BBC has leaning to left: Grayling

Mid Devon Star: Chris Grayling said the BBC does things that are not 'right and proper' for a public broadcaster Chris Grayling said the BBC does things that are not 'right and proper' for a public broadcaster

The BBC has a "cultural leaning to the left" and needs to work on its impartiality, a Tory Cabinet minister has claimed.

Justice Secretary Chris Grayling said the BBC did things that were not "right and proper" for a public broadcaster, saying the problems were not just confined to current affairs programmes but also affected entertainment shows.

He said: " I think there's still an inclination to cover issues in a way that is very much about the culture of a slightly left-leaning, metropolitan group of people who are disproportionately represented there."

The BBC has come under fire from senior Tories over the way it has reported the Government's benefits cuts and recently the corporation insisted that a description of an ''incoherent'' Mayor of London w hich featured in an episode of Sherlock was not an attack on Boris Johnson.

In an interview with The House magazine Mr Grayling said: " They've been on the wrong side, they've been unbalanced in the debate over the years about immigration, about Europe. And I think they've wised up to that.

"But there is still a cultural view within the BBC, not just within current affairs. To some extent it's less with current affairs than within general entertainment, the throwaway lines in a drama which still suggest that actually the BBC's got some way to go before it really to my mind fulfils the role it has to be a genuinely dispassionate public service broadcaster."

He added: "The BBC is a great institution and I wouldn't want to tear it up. But I think it's still got some work to do."

The Justice Secretary said: " I think the real problem for the BBC is not that there is an intentional bias at senior levels, not that it is institutionally biased against us. But it's that there is a cultural leaning towards the left.

"The people who work at the BBC have a particular viewpoint on life more often than not."

There were people at the corporation who "want to be impartial in the way they present issues" but there was a "cultural challenge which isn't easily solved".

Mr Grayling said: " The BBC is generally very good, but there are moments when it really does things in ways that you think 'this is just not right and proper for a public broadcaster who's trying to present a dispassionate view on life'."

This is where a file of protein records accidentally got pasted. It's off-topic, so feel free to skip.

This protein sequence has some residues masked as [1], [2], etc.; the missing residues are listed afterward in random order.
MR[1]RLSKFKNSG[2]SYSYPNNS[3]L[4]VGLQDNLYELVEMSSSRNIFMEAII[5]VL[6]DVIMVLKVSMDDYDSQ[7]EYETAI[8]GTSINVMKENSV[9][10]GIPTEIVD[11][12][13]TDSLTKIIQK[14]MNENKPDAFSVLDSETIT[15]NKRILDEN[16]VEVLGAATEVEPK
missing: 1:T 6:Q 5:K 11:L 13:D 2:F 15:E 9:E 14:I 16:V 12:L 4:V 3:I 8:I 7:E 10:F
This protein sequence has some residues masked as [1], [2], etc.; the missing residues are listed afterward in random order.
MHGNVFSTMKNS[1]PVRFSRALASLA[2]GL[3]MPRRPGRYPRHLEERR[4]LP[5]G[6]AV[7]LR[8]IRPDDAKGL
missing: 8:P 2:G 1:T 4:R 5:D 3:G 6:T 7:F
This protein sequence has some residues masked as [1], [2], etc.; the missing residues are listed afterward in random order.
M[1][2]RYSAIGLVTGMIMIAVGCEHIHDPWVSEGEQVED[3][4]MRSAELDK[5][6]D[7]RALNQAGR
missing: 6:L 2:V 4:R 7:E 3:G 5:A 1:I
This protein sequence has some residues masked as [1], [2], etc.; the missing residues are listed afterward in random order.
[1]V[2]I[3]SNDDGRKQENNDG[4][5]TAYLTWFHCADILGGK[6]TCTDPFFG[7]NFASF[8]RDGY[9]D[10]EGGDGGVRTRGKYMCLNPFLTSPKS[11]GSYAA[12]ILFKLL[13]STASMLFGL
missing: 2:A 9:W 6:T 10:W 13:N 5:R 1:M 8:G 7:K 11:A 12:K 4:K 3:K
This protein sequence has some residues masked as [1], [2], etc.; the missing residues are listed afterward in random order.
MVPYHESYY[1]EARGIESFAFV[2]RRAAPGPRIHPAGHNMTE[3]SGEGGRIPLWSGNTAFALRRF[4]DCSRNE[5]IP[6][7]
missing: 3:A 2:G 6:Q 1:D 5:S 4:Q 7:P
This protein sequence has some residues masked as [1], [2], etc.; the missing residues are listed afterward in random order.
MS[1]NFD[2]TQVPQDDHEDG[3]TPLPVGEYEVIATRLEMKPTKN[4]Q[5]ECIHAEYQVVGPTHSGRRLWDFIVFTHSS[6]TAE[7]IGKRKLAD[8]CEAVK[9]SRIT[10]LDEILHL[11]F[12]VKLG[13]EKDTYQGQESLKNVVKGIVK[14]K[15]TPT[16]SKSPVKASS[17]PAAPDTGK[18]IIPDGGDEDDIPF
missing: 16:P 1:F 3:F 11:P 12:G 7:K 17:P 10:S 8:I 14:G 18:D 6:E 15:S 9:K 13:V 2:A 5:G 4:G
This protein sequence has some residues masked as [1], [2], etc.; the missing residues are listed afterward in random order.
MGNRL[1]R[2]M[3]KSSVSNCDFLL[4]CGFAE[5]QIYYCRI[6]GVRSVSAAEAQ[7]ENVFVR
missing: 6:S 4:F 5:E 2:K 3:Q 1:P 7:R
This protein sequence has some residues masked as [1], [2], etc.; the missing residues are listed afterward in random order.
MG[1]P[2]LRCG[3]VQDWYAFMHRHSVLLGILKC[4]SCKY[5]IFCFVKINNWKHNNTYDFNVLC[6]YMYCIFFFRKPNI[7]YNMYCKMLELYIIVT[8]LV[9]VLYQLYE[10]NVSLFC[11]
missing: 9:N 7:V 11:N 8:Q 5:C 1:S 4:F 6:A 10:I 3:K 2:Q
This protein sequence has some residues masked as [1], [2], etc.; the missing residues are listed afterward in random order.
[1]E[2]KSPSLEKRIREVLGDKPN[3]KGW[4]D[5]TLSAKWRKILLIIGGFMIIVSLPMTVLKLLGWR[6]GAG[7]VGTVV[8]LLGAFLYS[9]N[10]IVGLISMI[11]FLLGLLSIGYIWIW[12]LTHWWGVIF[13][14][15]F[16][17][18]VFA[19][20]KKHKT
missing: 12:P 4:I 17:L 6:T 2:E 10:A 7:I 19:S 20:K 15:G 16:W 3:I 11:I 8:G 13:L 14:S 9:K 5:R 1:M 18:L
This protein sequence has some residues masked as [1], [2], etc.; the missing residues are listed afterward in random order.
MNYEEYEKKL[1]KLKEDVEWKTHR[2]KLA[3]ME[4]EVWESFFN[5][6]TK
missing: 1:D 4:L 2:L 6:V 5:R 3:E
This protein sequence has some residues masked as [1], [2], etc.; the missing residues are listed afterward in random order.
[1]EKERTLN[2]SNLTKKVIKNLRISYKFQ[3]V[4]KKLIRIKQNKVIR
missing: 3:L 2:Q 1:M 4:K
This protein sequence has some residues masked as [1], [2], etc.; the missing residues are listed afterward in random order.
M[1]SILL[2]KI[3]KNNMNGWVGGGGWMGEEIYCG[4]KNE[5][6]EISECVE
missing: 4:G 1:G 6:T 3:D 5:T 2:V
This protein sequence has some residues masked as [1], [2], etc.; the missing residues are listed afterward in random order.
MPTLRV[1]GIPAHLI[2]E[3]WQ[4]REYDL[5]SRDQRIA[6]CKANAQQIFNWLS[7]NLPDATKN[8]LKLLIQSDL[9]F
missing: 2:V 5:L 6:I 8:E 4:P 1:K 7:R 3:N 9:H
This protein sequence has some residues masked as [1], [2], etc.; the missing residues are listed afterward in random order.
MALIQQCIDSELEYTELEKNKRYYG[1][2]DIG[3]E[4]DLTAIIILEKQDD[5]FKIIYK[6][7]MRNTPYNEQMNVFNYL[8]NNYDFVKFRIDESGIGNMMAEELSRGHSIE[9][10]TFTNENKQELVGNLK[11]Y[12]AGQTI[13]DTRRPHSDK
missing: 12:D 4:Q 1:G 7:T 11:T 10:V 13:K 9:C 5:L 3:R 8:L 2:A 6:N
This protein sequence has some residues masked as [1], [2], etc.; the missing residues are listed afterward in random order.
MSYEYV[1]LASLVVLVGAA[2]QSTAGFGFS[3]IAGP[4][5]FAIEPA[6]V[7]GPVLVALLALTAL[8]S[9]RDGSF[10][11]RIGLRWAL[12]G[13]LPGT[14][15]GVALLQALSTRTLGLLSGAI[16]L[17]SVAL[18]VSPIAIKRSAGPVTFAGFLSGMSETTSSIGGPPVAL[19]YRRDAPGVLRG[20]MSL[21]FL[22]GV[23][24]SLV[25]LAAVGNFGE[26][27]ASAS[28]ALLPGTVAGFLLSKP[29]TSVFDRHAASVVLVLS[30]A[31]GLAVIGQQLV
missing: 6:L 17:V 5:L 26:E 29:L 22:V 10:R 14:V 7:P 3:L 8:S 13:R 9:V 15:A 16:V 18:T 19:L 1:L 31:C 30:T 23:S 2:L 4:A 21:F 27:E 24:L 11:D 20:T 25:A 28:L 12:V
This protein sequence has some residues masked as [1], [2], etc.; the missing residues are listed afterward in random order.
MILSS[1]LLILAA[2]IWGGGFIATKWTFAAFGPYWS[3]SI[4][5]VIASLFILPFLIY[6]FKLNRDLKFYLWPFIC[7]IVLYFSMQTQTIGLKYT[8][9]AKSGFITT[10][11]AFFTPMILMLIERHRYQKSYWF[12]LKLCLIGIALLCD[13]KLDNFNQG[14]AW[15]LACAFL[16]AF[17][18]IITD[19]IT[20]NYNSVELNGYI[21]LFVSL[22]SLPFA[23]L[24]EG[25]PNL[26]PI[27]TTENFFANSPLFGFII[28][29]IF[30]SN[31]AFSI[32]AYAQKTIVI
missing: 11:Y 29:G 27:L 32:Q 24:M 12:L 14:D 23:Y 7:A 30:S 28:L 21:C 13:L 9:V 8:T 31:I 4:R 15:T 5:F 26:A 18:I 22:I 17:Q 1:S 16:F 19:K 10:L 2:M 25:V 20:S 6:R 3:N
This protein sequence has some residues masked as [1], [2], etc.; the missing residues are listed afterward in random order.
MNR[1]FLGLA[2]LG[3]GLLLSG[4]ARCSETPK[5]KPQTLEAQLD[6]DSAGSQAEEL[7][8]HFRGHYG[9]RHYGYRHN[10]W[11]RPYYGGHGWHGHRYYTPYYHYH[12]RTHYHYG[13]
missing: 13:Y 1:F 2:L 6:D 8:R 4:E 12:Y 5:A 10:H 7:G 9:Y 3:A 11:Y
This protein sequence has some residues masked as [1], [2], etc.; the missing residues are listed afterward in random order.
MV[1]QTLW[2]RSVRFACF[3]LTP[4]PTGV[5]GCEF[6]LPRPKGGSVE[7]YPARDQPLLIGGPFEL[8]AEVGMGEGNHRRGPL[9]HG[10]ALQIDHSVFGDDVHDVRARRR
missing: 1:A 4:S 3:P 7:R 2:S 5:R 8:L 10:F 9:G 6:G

In the wide-ranging interview the Justice Secretary said he could "understand" the concerns expressed by TV chef Nigella Lawson following her experience giving evidence at the trial of her and ex-husband Charles Saatchi's personal assistants Elisabetta and Francesca Grillo, who were acquitted.

Lawson, who admitted during the court case that she had taken cocaine, said that she felt as if she was the one on trial and raised concerns that witnesses were not represented by counsel.

Mr Grayling said: "I don't think we are going to be able to get to a position where you've got a lawyer standing alongside the witness in the box. In many respects it's for the judge to be the advocate for the witness, in terms of saying to the lawyer 'that's over the top, you can't do that'.

"So I'd be looking more to the judiciary to be the guardian of the witnesses."

The Justice Secretary defended the use of private firms, despite the "shocking" offender electronic tagging scandal involving G4S and Serco.

"It's very easy to say because we've had two problems with two companies that all private sector relationships are bad and there are some who would do that. I don't buy that argument at all.

"But it is a lesson to those who work with government that if you try to behave in a way that is not acceptable, actually you will get caught and it will do you immense damage."

He also played down the disturbance at G4S-run Oakwood prison: "It's very simple to say 'ooh, there's trouble at a private prison' but we have within the estate each year incidents with prisoners regularly because that's the nature of it.

"If you take the case of Oakwood, since then we've had problems at two public sector prisons, which have had a fraction of the coverage because they are public sector prisons, but actually if anything were slightly more serious."

A BBC spokesman said: "It has always been the case that politicians hold views on broadcasting and the media.

"The BBC has always strived to offer quality programming for all our audiences, and we think our news and drama programming reflects communities across the country."

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